Xanthan Gum: What’s the Verdict on Safety?

Is xanthan gum bad for you? This powdered ingredient is a common food additive used in several foods. It works as a thickening agent, emulsifier, and stabilizer and helps prevent other ingredients from separating. Many people wonder whether xanthan gum has side effects.

This article examines whether xanthan gum is best avoided or is just a harmless food additive. Hpmc Products

Xanthan Gum: What’s the Verdict on Safety?

Xanthan gum was approved as a food additive by the Food and Drug Administration (FDA) in 1969. It's used as a stabilizing agent and thickener in many foods, some of which you likely eat regularly. You can also purchase xanthan gum in powdered form in most grocery stores, where it's usually found in the baking section.

Nutritionally, xanthan gum is pretty unimpressive and is primarily carbohydrate. A 9 gram (g)—a little less than 2 teaspoons—serving contributes the following to your diet:

Let's look at the potential benefits and side effects of consuming xanthan gum.

Xanthan gum is a soluble fiber that your body cannot digest. Instead, xanthan gum absorbs water as it moves through your system and helps slow digestion. This also means it doesn't provide any nutrients or calories as it passes.

Soluble fiber offers benefits to your gut microbiome. This is the community of microorganisms, mainly bacteria, that live in your digestive tract. Research shows that dietary fiber helps feed and boost beneficial bacteria in the gut and supports overall digestive health.

Some people report side effects from consuming xanthan gum, such as:

However, digestive side effects are more likely when xanthan gum is consumed in large amounts. Xanthan gum is otherwise generally recognized as safe (GRAS) by the FDA for most people when consumed in everyday foods.

Furthermore, the Joint Expert Committee on Food Additives (JECFA) assigned xanthan gum an acceptable daily intake of "not specified," suggesting low toxicity and minimal health threats. The JECFA is an international scientific committee under the Food and Agriculture Organization (FAO) and the World Health Organization (WHO). It plays a substantial role in evaluating the safety of food additives.

If you need a xanthan gum alternative, there are several that can work just as well.

The best alternatives for xanthan gum include:

The FDA recognizes xanthan gum as an ingredient that can safely be used in food. It's made from the process of sugar being fermented by Xanthomonas campestris bacteria. This process forms a gel, which is made solid and purified with the addition of alcohol. Then, it's dried and milled into a powder form, which can be used in foods.

As a thickening agent and emulsifier, xanthan gum is used in various foods to improve texture and consistency and prevent other ingredients from separating. Some of the most common places to find xanthan gum on the ingredient list include:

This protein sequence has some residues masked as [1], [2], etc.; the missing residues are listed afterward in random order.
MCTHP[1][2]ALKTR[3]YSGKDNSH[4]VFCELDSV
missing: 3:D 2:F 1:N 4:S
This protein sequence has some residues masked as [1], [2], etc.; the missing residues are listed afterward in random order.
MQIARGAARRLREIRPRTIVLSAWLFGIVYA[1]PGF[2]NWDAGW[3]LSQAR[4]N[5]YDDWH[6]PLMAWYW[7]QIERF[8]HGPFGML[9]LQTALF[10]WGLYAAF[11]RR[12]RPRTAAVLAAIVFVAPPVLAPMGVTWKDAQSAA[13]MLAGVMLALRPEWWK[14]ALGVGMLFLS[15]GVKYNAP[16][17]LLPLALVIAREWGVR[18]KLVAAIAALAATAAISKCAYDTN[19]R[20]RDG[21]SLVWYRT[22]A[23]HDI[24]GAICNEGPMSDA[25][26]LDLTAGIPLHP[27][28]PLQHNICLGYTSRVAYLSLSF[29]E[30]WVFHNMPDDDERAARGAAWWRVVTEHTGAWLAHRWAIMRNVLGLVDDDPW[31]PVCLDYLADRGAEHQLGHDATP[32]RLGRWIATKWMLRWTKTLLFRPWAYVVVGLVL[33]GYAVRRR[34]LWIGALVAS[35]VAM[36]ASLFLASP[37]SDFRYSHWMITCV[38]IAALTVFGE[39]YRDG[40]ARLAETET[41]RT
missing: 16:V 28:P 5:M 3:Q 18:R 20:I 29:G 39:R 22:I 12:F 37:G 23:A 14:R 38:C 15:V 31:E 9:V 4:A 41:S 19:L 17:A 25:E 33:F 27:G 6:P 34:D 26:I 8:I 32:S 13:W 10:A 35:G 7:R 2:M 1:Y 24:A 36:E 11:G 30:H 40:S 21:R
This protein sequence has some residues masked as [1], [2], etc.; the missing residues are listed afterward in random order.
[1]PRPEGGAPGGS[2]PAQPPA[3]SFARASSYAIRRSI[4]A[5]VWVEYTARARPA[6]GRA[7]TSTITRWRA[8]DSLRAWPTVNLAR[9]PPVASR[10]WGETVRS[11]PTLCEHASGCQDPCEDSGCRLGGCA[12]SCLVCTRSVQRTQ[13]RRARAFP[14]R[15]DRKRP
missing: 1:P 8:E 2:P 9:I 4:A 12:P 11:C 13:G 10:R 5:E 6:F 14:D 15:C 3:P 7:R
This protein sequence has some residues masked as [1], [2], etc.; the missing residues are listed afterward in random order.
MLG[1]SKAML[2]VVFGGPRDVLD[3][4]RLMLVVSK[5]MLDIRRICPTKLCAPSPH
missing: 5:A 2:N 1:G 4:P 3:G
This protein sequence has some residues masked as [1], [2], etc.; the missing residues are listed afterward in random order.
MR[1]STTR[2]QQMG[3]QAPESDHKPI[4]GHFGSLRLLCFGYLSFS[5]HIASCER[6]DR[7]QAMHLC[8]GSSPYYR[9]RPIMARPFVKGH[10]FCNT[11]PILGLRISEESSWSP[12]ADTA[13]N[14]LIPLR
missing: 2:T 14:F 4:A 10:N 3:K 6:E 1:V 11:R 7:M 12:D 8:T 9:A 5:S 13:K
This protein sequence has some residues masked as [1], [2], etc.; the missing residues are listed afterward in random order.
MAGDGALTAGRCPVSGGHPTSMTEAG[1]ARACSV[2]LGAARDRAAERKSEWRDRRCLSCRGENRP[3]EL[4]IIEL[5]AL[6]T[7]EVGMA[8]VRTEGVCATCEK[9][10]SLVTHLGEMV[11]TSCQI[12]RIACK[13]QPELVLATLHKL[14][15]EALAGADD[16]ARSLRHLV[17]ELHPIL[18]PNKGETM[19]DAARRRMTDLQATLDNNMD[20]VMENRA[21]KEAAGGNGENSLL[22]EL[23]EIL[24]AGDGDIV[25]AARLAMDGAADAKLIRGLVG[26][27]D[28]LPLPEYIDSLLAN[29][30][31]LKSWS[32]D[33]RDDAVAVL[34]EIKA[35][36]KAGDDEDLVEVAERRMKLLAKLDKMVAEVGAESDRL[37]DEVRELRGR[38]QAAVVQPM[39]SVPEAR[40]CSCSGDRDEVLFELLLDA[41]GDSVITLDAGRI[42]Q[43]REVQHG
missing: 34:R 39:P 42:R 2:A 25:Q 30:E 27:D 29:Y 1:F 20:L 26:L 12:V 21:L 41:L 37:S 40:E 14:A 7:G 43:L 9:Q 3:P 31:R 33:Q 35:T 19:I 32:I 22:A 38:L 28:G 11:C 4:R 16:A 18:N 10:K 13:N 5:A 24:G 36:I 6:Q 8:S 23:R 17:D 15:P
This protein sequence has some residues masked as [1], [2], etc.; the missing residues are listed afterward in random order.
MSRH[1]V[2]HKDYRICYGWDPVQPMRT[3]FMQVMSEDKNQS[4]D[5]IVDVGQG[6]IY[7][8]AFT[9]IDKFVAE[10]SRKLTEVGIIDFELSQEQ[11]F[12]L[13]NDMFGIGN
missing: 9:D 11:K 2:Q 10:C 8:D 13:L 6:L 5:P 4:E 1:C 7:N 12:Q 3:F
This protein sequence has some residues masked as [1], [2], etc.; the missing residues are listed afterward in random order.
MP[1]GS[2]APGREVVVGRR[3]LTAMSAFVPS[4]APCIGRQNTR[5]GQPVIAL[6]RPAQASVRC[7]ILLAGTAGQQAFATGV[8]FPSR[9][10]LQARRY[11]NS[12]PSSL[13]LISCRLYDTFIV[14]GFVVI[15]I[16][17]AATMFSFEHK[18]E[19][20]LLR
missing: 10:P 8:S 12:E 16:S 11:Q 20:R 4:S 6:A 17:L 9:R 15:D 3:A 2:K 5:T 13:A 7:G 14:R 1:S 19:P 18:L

The best way to know whether something contains xanthan gum is to read the ingredients list.

While xanthan gum is considered to be safe for most people when consumed in normal amounts in food, there are certain groups who could experience more pros or cons from doing so.

Xanthan gum is a soluble fiber, which means it absorbs water as it passes through your digestive system. This can help bulk up stool, making it softer and easier to pass. For this reason, it may be a beneficial ingredient for individuals experiencing irregular bowel movements.

Furthermore, the ability of xanthan gum to thicken liquids may be helpful for individuals who have trouble swallowing. For example, people who have neurological disorders or people of advanced age may benefit from consuming thickened liquids versus thin liquids, as the latter can become a safety hazard.

If you have a severe allergy to dairy, wheat, corn, or soy, you may want to avoid xanthan gum as it can potentially be made with sugar derived from any of these sources. If you're concerned about allergies or other reactions to food additives, it may also be best to look for items that don't contain xanthan gum. Otherwise, there appear to be no major science-backed safety concerns about xanthan gum.

Xanthan gum is a commonly used food additive that thickens and stabilizes ingredients. It's often found in condiments, frozen foods, sauces, and gluten-free flours. Xanthan gum is considered safe for most healthy people as part of their regular diet. It may even have gut health benefits. However, some people may experience digestive symptoms like increased gassiness if they eat it in large amounts.

Overall, xanthan gum is a generally harmless food additive that helps thicken foods. If you want to avoid it, just read ingredient labels and consider the alternatives above when preparing foods at home.

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By Lauren Panoff, MPH, RD Lauren Panoff, MPH, RD, is a plant-based dietitian, writer, and speaker who specializes in helping people bring more plants to their plate. She's a highly respected writer in the health and nutrition space and loves talking about the power of diet. Lauren aims to connect people with the information and resources to live their healthiest, fullest life.

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Xanthan Gum: What’s the Verdict on Safety?

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